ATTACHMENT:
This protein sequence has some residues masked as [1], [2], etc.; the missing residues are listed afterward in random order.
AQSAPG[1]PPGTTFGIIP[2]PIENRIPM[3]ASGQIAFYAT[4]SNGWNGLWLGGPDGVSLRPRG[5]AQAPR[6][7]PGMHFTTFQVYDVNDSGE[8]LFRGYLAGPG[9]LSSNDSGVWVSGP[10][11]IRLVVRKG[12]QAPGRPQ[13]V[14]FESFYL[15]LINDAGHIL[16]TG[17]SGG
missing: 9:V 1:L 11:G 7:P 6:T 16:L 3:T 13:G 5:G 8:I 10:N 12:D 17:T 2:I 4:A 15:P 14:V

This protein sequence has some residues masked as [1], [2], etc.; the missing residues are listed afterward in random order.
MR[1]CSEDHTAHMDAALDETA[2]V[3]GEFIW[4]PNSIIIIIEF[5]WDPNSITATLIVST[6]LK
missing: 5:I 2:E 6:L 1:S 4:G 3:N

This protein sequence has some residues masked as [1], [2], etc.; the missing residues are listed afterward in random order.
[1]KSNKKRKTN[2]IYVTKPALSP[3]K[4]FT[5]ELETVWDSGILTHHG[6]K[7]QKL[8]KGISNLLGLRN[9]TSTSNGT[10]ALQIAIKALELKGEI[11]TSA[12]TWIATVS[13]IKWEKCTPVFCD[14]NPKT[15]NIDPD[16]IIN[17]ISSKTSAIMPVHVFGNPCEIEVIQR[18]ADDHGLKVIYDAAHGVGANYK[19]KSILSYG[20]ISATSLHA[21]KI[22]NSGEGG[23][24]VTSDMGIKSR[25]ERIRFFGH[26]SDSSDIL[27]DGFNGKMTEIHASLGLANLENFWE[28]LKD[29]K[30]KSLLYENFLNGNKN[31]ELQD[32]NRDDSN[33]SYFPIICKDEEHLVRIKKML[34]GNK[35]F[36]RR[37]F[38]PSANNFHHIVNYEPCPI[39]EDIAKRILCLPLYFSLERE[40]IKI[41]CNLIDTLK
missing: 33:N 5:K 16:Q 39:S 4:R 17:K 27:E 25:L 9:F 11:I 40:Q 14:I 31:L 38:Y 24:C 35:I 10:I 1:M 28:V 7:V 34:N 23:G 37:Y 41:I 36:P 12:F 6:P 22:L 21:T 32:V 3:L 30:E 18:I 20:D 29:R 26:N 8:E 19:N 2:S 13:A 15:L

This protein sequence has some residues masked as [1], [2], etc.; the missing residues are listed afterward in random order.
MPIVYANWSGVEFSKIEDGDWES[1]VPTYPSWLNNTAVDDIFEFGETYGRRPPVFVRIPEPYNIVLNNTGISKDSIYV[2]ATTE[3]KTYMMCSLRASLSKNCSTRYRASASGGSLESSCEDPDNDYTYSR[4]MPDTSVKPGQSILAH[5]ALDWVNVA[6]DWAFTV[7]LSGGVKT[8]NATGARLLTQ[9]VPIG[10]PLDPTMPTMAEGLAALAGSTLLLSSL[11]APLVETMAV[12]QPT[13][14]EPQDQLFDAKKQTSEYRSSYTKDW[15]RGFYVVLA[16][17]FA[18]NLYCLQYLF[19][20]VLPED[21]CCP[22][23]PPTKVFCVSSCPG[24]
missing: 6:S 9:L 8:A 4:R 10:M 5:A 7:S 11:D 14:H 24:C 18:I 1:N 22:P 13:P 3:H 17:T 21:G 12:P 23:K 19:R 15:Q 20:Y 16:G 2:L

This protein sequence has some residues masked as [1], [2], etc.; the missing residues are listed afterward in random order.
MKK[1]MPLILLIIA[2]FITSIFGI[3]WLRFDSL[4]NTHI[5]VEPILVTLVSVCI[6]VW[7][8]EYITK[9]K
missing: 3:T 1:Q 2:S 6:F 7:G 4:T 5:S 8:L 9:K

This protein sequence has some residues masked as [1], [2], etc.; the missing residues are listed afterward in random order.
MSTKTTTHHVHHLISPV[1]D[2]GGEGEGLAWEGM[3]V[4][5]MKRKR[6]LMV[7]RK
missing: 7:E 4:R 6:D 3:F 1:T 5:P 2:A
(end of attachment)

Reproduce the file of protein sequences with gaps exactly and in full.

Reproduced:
This protein sequence has some residues masked as [1], [2], etc.; the missing residues are listed afterward in random order.
AQSAPG[1]PPGTTFGIIP[2]PIENRIPM[3]ASGQIAFYAT[4]SNGWNGLWLGGPDGVSLRPRG[5]AQAPR[6][7]PGMHFTTFQVYDVNDSGE[8]LFRGYLAGPG[9]LSSNDSGVWVSGP[10][11]IRLVVRKG[12]QAPGRPQ[13]V[14]FESFYL[15]LINDAGHIL[16]TG[17]SGG
missing: 9:V 1:L 11:G 7:P 6:T 16:L 3:T 13:G 5:G 8:I 10:N 12:D 17:T 2:I 4:A 15:P 14:V

This protein sequence has some residues masked as [1], [2], etc.; the missing residues are listed afterward in random order.
MR[1]CSEDHTAHMDAALDETA[2]V[3]GEFIW[4]PNSIIIIIEF[5]WDPNSITATLIVST[6]LK
missing: 5:I 2:E 6:L 1:S 4:G 3:N

This protein sequence has some residues masked as [1], [2], etc.; the missing residues are listed afterward in random order.
[1]KSNKKRKTN[2]IYVTKPALSP[3]K[4]FT[5]ELETVWDSGILTHHG[6]K[7]QKL[8]KGISNLLGLRN[9]TSTSNGT[10]ALQIAIKALELKGEI[11]TSA[12]TWIATVS[13]IKWEKCTPVFCD[14]NPKT[15]NIDPD[16]IIN[17]ISSKTSAIMPVHVFGNPCEIEVIQR[18]ADDHGLKVIYDAAHGVGANYK[19]KSILSYG[20]ISATSLHA[21]KI[22]NSGEGG[23][24]VTSDMGIKSR[25]ERIRFFGH[26]SDSSDIL[27]DGFNGKMTEIHASLGLANLENFWE[28]LKD[29]K[30]KSLLYENFLNGNKN[31]ELQD[32]NRDDSN[33]SYFPIICKDEEHLVRIKKML[34]GNK[35]F[36]RR[37]F[38]PSANNFHHIVNYEPCPI[39]EDIAKRILCLPLYFSLERE[40]IKI[41]CNLIDTLK
missing: 33:N 5:K 16:Q 39:S 4:R 17:K 27:E 25:L 9:F 11:I 40:Q 14:I 31:L 38:Y 24:C 35:I 10:I 1:M 28:V 7:V 34:N 23:G 37:Y 41:I 36:P 12:F 6:P 22:L 21:T 32:V 3:L 30:E 18:I 20:D 29:R 26:N 8:E 19:N 2:S 13:A 15:L

This protein sequence has some residues masked as [1], [2], etc.; the missing residues are listed afterward in random order.
MPIVYANWSGVEFSKIEDGDWES[1]VPTYPSWLNNTAVDDIFEFGETYGRRPPVFVRIPEPYNIVLNNTGISKDSIYV[2]ATTE[3]KTYMMCSLRASLSKNCSTRYRASASGGSLESSCEDPDNDYTYSR[4]MPDTSVKPGQSILAH[5]ALDWVNVA[6]DWAFTV[7]LSGGVKT[8]NATGARLLTQ[9]VPIG[10]PLDPTMPTMAEGLAALAGSTLLLSSL[11]APLVETMAV[12]QPT[13][14]EPQDQLFDAKKQTSEYRSSYTKDW[15]RGFYVVLA[16][17]FA[18]NLYCLQYLF[19][20]VLPED[21]CCP[22][23]PPTKVFCVSSCPG[24]
missing: 6:S 9:L 8:A 4:R 10:M 5:A 7:S 11:D 14:H 24:C 18:I 1:N 22:P 13:P 3:H 17:T 21:G 12:P 23:K 19:R 15:Q 20:Y 16:G 2:L

This protein sequence has some residues masked as [1], [2], etc.; the missing residues are listed afterward in random order.
MKK[1]MPLILLIIA[2]FITSIFGI[3]WLRFDSL[4]NTHI[5]VEPILVTLVSVCI[6]VW[7][8]EYITK[9]K
missing: 3:T 1:Q 2:S 6:F 7:G 4:T 5:S 8:L 9:K

This protein sequence has some residues masked as [1], [2], etc.; the missing residues are listed afterward in random order.
MSTKTTTHHVHHLISPV[1]D[2]GGEGEGLAWEGM[3]V[4][5]MKRKR[6]LMV[7]RK
missing: 7:E 4:R 6:D 3:F 1:T 5:P 2:A